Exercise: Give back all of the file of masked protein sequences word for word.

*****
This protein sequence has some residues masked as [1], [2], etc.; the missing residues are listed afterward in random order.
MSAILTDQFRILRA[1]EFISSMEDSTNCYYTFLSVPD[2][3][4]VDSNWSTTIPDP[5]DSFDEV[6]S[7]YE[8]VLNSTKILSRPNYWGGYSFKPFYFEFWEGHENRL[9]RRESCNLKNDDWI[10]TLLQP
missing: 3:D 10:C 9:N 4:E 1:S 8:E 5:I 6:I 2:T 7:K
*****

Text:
This protein sequence has some residues masked as [1], [2], etc.; the missing residues are listed afterward in random order.
MSAILTDQFRILRA[1]EFISSMEDSTNCYYTFLSVPD[2][3][4]VDSNWSTTIPDP[5]DSFDEV[6]S[7]YE[8]VLNSTKILSRPNYWGGYSFKPFYFEFWEGHENRL[9]RRESCNLKNDDWI[10]TLLQP
missing: 3:D 10:C 9:N 4:E 1:S 8:E 5:I 6:I 2:T 7:K